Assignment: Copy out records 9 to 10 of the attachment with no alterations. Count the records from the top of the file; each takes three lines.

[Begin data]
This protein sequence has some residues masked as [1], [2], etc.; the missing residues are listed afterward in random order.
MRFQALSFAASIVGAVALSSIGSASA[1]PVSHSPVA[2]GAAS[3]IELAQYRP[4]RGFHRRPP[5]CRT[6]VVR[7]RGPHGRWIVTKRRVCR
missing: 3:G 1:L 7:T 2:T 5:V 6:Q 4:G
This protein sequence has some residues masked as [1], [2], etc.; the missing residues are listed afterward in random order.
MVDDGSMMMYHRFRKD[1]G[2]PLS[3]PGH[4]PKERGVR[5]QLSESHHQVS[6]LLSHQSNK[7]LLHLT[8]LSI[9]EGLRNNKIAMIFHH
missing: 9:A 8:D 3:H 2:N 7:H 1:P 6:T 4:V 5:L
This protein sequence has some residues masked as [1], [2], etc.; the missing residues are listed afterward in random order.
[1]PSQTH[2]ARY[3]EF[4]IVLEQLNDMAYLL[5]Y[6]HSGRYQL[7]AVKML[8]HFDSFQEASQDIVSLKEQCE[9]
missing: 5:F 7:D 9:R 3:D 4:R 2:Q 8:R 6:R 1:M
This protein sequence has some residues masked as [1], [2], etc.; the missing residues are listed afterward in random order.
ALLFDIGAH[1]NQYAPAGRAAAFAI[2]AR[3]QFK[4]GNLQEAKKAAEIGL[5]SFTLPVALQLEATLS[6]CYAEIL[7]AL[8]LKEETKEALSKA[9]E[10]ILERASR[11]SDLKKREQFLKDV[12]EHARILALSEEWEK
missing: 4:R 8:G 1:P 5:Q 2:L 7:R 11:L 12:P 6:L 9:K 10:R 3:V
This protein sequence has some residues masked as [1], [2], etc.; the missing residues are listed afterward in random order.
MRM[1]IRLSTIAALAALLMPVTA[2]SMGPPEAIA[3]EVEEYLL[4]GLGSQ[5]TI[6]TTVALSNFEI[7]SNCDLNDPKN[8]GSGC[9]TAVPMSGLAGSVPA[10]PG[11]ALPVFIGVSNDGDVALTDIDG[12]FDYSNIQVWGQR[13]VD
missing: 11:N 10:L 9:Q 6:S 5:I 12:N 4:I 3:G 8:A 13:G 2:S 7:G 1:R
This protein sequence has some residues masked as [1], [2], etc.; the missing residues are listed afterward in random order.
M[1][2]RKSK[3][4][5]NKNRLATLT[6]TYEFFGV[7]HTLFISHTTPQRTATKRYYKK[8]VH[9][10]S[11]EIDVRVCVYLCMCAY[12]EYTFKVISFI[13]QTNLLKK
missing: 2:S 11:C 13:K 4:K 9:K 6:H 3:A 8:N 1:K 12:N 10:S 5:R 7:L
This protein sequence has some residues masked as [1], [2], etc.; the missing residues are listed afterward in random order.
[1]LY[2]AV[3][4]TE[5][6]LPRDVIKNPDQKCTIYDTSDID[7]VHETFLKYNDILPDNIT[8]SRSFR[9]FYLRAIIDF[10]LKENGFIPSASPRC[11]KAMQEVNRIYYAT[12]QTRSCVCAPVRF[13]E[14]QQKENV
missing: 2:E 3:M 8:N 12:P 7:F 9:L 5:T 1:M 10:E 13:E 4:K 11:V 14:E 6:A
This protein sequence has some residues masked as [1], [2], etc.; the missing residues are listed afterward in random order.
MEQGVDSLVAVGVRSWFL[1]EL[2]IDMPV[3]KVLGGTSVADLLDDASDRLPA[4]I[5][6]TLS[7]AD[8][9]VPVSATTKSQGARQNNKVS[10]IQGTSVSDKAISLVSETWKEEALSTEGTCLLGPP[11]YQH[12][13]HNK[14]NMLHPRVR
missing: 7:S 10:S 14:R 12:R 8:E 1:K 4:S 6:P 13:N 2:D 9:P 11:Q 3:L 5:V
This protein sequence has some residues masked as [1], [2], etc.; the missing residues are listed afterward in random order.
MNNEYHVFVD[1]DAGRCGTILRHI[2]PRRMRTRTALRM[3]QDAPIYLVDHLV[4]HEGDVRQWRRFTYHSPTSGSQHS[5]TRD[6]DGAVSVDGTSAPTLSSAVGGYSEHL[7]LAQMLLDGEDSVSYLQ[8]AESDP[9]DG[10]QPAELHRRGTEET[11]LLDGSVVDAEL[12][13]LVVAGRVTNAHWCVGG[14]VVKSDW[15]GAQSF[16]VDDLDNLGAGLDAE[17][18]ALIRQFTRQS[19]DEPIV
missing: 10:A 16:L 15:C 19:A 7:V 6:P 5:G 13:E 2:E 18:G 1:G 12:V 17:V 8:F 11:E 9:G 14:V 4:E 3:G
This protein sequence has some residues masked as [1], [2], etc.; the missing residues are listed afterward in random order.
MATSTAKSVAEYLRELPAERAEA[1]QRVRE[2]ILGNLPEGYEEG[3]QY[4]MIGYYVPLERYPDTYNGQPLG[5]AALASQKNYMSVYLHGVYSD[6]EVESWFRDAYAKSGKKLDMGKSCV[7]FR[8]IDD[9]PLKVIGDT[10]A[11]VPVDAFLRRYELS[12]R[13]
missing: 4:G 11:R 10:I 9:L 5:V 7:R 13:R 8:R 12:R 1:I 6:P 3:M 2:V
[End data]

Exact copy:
This protein sequence has some residues masked as [1], [2], etc.; the missing residues are listed afterward in random order.
MNNEYHVFVD[1]DAGRCGTILRHI[2]PRRMRTRTALRM[3]QDAPIYLVDHLV[4]HEGDVRQWRRFTYHSPTSGSQHS[5]TRD[6]DGAVSVDGTSAPTLSSAVGGYSEHL[7]LAQMLLDGEDSVSYLQ[8]AESDP[9]DG[10]QPAELHRRGTEET[11]LLDGSVVDAEL[12][13]LVVAGRVTNAHWCVGG[14]VVKSDW[15]GAQSF[16]VDDLDNLGAGLDAE[17][18]ALIRQFTRQS[19]DEPIV
missing: 10:A 16:L 15:C 19:A 7:V 6:P 5:G 13:E 2:E 18:G 1:G 12:V 17:V 8:F 11:E 9:G 14:V 4:E 3:G
This protein sequence has some residues masked as [1], [2], etc.; the missing residues are listed afterward in random order.
MATSTAKSVAEYLRELPAERAEA[1]QRVRE[2]ILGNLPEGYEEG[3]QY[4]MIGYYVPLERYPDTYNGQPLG[5]AALASQKNYMSVYLHGVYSD[6]EVESWFRDAYAKSGKKLDMGKSCV[7]FR[8]IDD[9]PLKVIGDT[10]A[11]VPVDAFLRRYELS[12]R[13]
missing: 4:G 11:R 10:I 9:L 5:V 7:R 13:R 8:R 12:R 1:I 6:P 3:M 2:V